Tuesday, January 31, 2017 at 7:30pm
Masao Adachi's Female Student Guerrilla

155 Freeman Street, Brooklyn

Introduced by Go Hirasawa

Female Student Guerrilla, Masao Adachi, 1969, digital projection, 72 mins

In the mid-1960s, Masao Adachi joined Wakamatsu Productions, the company headed by radical pornographer Koji Wakamatsu, then notorious in Japan for cranking out numerous soft-core “pink films” that used the low-budget sexploitation genre as a vehicle for leftwing revolutionary propaganda. As Wakamatsu’s screenwriter, Adachi penned some of the outfit’s most scandalous titles, including the S&M-themed The Embryo That Hunts (Taiji Ga Mitsuryo-suru Toki, 1966), Sex Jack (Seizuko, 1970), inspired by the Red Army Faction's 1970 plane hijacking, and Violated Angels (Okasareta Hakui, 1967), an improvised drama based on American spree killer Richard Speck’s torture and murder of eight student nurses in 1966. During this same period, Adachi also self-produced his experimental Galaxy (Gingakei, 1967), which would become one of the key underground movies of its moment, and co-wrote screenplays with Nagisa Oshima, including Diary of a Shinjuku Thief (1969).

In 1971, returning from the Cannes Film Festival, Adachi and Wakamatsu visited Beirut, where they shot their collaboration The Red Army/PFLP: Declaration of World War (Sekigun PFLP - Sekai Senso Sengen, 1971), made with Palestinian refugees and freedom fighters. Adachi would return to the city a few years later and go underground with the Japanese Red Army, essentially disappearing from public view until his arrest by Lebanese authorities in 1997 and subsequent extradition to Japan in 2001.

Tonight, film historian Go Hirasawa presents a rare screening of Adachi’s feature Female Student Guerrilla, a work whose insurrectionary outlook includes a healthy dose of satirical self-critique, advancing a ribald, oddball model for militant cinema.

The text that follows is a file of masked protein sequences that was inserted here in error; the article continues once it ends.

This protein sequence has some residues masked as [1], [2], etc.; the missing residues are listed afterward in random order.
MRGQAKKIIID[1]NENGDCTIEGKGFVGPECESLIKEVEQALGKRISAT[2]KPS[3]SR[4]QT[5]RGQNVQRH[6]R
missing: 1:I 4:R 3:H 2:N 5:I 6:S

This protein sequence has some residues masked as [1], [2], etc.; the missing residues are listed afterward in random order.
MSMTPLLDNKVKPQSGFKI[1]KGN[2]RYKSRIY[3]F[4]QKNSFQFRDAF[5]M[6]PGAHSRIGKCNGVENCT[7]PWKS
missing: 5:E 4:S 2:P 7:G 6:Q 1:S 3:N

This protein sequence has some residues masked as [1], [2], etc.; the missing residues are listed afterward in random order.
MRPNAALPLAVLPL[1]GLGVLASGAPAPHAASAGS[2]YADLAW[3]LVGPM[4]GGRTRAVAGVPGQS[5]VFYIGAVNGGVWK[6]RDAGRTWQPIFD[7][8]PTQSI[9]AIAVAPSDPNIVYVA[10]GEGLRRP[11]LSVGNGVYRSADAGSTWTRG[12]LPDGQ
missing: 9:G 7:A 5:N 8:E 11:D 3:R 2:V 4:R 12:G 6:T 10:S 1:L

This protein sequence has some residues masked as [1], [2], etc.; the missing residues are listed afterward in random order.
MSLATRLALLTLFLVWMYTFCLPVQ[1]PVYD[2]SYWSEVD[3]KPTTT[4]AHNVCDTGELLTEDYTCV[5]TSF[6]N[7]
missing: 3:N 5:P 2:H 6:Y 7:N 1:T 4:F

Female Student Guerrilla is Masao Adachi’s fifth pink film directed for Wakamatsu Productions. The post-1968 direction of the student protest movement is depicted in this story about five high schoolers who take up arms and embark on a guerrilla-style revolution in the mountains in protest against their school’s graduation ceremony. The movie's portrait of a psychotic soldier prefigures the following year’s coup attempt, led by writer Yukio Mishima, at a Tokyo Self-Defence Forces base, and its examination of inner-group frictions (uchi-geba) foreshadows the Asama Sanso Incident of 1972, where conflicts culminated in a shoot-out between police and student activists. In order to limit costs, this production was shot sharing the staff, cast, and location of another film, Violated Virgin (Shojo geba geba, 1969), directed by Koji Wakamatsu and written by Atsushi Yamatoya. Intricately fusing the subjects of sex and politics, Female Student Guerrilla is Adachi’s masterpiece.” - GH

Go Hirasawa is a researcher at Meiji-Gakuin University working on experimental films and avant-garde art movements in 1960s and '70s Japan. His publications include Godard (Tokyo, 2002), Fassbinder (Tokyo, 2005), Cultural Theories: 1968 (Tokyo, 2010), Koji Wakamatsu: Cinéaste de la Révolte (Paris, 2010), and Masao Adachi: Le bus de la révolution passera bientot près de chez toi (Paris, 2012). He has organized many film exhibitions, including Masao Adachi (Cinémathèque Française, 2010; Harvard Film Archive, 2013; and Rotterdam International Film Festival, 2016), Koji Wakamatsu (Cinémathèque Française, 2010), Nagisa Oshima (Seoul Art Cinema, 2010), Art Theater Guild and Japanese Underground Cinema, 1960–1986 (The Museum of Modern Art, New York, 2012), and Throwing Shadows: Japanese Expanded Cinema in the Time of Pop (Tate Modern, 2016).

Presented with Collaborative Cataloging Japan.

Special thanks to the Masao Adachi Screening Committee, Asia Culture Center, and S.I.G.

Tickets - $8, available at door.

Please note: seating is limited. First-come, first-served. Box office opens at 7pm.